When kids are born, they come into this world with no information. None. That can seem like a blessing and a curse if you're a parent. It’s up to you, as a parent, to teach your children not only how to drink out of a regular cup, but also how to develop good morals, live a values-driven life, and become a valuable, contributing member of society.
With my own boys, I've learned that there are some simple ways to make this less intimidating (and just for the record, you'll probably never really feel like you've got it figured out and know exactly what you're doing. Parenting is trail and error, and as your kids grow and change and become more independent, the techniques you use to teach them those all important life lessons will change as well).
Here are a few tips to help you get more intentional about how and when you teach your kids these all important life lessons.
Lead By Example
There's a song in the Broadway musical "Into the Woods" that goes, "Careful the things you say, children will listen. Careful the things you do, children will see." No matter what you're doing, as a parent, you're being watched. The good news about this is that it makes you a better person. When you show up as someone your kids want to emulate, you make better choices yourself.
Whenever Possible, Eat Dinners Together as a Family
Get the family together for dinners at least three times a week. We know that once they get older, kids will stay at their friend’s houses longer and most likely have dinner there once in awhile, so when they’re in their teens, three times a week can be a challenge, but should be doable. Getting together for family dinners gives your kids a more stable and healthy life. And please, turn off the t.v. and talk to your kids during dinner. It's a good habit to start when they're young.
Remember to Say No
Kids need to learn to delay gratification. You can’t always get what you want in life and children have to learn that as well. Plus, kids will soon learn that if they don’t push back to much or at all, they’ll get what they want sooner than they think.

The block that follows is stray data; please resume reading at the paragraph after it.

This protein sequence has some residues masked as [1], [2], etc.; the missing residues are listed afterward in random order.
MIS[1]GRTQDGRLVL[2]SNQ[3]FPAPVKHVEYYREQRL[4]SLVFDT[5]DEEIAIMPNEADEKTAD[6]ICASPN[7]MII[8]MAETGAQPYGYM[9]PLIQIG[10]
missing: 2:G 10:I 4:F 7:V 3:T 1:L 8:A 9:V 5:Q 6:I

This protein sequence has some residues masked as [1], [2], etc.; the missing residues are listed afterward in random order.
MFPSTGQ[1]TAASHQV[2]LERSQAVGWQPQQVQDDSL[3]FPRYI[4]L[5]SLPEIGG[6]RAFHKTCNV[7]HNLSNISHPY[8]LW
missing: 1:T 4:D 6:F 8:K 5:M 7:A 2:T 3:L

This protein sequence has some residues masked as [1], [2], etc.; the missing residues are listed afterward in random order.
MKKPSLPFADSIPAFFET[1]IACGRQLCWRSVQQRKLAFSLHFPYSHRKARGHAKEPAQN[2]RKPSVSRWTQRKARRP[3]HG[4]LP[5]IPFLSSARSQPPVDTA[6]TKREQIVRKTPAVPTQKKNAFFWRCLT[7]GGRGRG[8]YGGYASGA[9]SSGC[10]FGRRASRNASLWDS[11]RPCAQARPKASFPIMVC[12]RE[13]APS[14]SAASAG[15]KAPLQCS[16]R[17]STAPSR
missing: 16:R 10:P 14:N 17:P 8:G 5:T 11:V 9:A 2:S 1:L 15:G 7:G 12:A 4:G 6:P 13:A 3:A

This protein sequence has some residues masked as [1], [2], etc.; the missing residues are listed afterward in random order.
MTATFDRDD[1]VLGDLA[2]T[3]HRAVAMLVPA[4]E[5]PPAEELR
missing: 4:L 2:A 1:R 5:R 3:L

Take Care of Yourself
As a parent, it’s hard to remember to put yourself first. You get up, get the kids ready for school, go to work, come home to chores, fix dinner, and get the kids to bed. By then, if you're like most parents, you're exhausted and ready to fall into bed yourself. There’s not usually time to soak in the tub or read a good book or even time for the gym unless you make it. If you take some time to take care of yourself now, you’ll be happier and more fun to be around.
Let Them Fail
It sounds harsh, but kids [and adults] learn more from failing sometimes. It’s all about getting back in the saddle right? Once they fall, you’ll encourage them to try again and they’ll then understand that they can succeed, even if it takes them a few tries. It's one of the most difficult things we do as parents, as also one of the most important. Natural consequences, I've found, are the best for teaching my kids the tough lessons in life that make lasting impressions and form their character.
This is just a partial list, but hopefully it's gotten you thinking about how and what you're teaching your kids about being good people and making their own empowered choices.